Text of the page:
They’re concerned about rising crime. They’re concerned about the Islamification of their countries and huge issue in countries such as France, Germany, the Netherlands, Belgium, for example, Italy—concerns over large-scale migration from Islamic countries and the Islamification of Europe.

I do think the issue of migration was front and center in this election and probably the most important issue for European voters. I think, secondly, the election results were a rejection of net-zero policies, the far-left’s environmental agenda, the green agenda—which many in Europe view as fundamentally destructive in terms of economic growth, in terms of job creation.

And millions of European voters view net-zero policies as incredibly expensive, at the expense of European people. So, I think that we saw sort of the net-zero elites being humbled in this election. So, environmental issues very important and European voters do not want to see the huge costs associated with net-zero policies.

I think, thirdly, we saw a success for a wide range of Euroskeptic political parties across Europe parties that believe that there should not be a federal Europe. Many of these political parties believe there’s too much power in Brussels. Some of the political parties in Europe believe that European government should follow the example of Brexit and should go down the path of restoring sovereignty and self-determination.

Brexit, I think, has been a tremendous game-changer for Europe. The Brexit vote was 2016, but here we are in 2024 and the shock waves of Brexit are still spreading across Europe in a major way. And that’s a good thing because Brexit is all about sovereignty, self-determination, taking power away from unelected elites. Brexit is fundamentally democratic.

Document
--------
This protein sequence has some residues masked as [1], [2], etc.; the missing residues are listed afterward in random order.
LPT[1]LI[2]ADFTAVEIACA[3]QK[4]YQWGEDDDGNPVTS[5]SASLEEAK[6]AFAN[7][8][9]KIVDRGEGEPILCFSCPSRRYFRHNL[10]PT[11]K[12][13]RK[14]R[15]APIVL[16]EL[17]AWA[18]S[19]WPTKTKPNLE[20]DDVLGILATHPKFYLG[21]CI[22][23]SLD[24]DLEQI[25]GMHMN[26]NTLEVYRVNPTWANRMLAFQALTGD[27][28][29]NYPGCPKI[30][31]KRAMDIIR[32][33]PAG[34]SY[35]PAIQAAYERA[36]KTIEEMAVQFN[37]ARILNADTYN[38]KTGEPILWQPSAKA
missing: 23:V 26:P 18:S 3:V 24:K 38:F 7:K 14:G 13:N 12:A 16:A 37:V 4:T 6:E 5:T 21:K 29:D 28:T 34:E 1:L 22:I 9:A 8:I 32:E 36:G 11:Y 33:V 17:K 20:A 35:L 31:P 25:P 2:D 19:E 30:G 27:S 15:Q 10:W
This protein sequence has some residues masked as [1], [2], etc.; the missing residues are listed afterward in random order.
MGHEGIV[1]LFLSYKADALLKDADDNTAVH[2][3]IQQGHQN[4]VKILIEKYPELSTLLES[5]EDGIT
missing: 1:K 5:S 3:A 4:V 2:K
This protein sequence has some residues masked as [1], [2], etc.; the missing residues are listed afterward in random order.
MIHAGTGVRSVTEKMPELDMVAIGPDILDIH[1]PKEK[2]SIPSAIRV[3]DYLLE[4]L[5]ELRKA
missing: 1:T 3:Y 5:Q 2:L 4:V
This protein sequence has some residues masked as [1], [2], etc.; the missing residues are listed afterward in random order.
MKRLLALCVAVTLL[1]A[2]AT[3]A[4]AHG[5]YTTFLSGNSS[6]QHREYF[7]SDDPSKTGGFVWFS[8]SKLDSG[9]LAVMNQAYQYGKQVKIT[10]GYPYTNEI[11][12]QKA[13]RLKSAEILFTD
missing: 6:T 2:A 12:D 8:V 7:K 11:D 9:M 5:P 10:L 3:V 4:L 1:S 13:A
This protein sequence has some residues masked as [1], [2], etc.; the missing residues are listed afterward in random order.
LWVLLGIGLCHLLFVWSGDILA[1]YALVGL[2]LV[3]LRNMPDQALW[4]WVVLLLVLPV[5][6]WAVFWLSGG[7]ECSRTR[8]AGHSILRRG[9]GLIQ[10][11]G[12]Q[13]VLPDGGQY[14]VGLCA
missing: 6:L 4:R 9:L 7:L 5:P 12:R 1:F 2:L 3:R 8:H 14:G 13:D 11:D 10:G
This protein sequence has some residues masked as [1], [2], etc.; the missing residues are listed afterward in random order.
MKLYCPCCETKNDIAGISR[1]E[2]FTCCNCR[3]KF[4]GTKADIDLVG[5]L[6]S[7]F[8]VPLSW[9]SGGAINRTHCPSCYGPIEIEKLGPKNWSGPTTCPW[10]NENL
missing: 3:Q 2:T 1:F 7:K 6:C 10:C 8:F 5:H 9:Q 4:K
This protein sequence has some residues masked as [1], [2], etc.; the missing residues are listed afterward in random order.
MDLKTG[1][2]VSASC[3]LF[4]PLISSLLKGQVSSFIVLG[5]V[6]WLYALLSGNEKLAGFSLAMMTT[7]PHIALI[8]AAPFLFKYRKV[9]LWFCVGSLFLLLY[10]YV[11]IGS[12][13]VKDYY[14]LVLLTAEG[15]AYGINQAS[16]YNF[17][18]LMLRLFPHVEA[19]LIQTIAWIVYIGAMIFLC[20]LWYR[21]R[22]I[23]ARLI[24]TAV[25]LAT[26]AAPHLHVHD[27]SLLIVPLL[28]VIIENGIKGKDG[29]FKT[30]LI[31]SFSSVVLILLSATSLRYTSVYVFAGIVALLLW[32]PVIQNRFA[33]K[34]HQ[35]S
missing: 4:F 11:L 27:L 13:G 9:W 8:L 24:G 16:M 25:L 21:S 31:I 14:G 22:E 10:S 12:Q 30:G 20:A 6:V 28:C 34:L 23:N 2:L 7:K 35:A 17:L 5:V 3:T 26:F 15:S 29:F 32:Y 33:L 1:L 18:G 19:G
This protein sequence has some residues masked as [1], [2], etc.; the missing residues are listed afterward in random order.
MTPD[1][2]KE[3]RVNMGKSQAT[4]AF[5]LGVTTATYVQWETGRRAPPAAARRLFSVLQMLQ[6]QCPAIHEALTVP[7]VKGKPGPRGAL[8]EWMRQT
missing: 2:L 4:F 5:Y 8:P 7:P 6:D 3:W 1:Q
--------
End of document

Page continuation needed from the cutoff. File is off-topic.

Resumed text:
And I do think that we’re seeing the rise of Euroskeptic parties who do not believe in the creation of a federal Europe, who want to see power restored to nation-states. So, I think a rejection of European socialist elites was a big part of this vote over the weekend.

Allen: There will now be many conservatives in the European Parliament. How is that going to change the EU as a whole?

Gardiner: Well, there’ll be several hundred conservatives of the European Parliament spread across multiple different political parties and also political groupings. And I do think this will result in a European Parliament that’s going to push back a lot more against the centralized power of Brussels, pushing back against the European Commission, the executive branch of the EU. And this is a big positive.

In terms of what this means for the United States, I think that the Biden White House is going to be very nervous looking at the results in Europe, because European voters have overwhelmingly turned against a lot of the left-wing dogma and agenda not only of European leads, but the same agenda that is pursued by the Biden administration.

Here in the United States, you’ve seen over 10 million illegal migrants cross the U.S. border under the Biden presidency. You’ve seen the Biden administration advancing an extreme left-wing environmentalist agenda, which is hugely costly to the U.S. economy. And European electors have rejected this agenda.

I think also in Europe, as well, millions of voters have rejected far-left woke ideology that left-wing elites have pushed in Europe for the last couple of decades.

And so, all of this actually bodes very badly, I think, for the Biden presidency because European voters have the same issues, the same concerns that American voters have and voters across Europe have said a firm “no” to woke left-wing ideology.

And they’re calling for strong border controls. They are calling for the restoration of national sovereignty. They are calling for an agenda that is culturally conservative. And all of this, I think, is problematic for the left-wing Biden administration.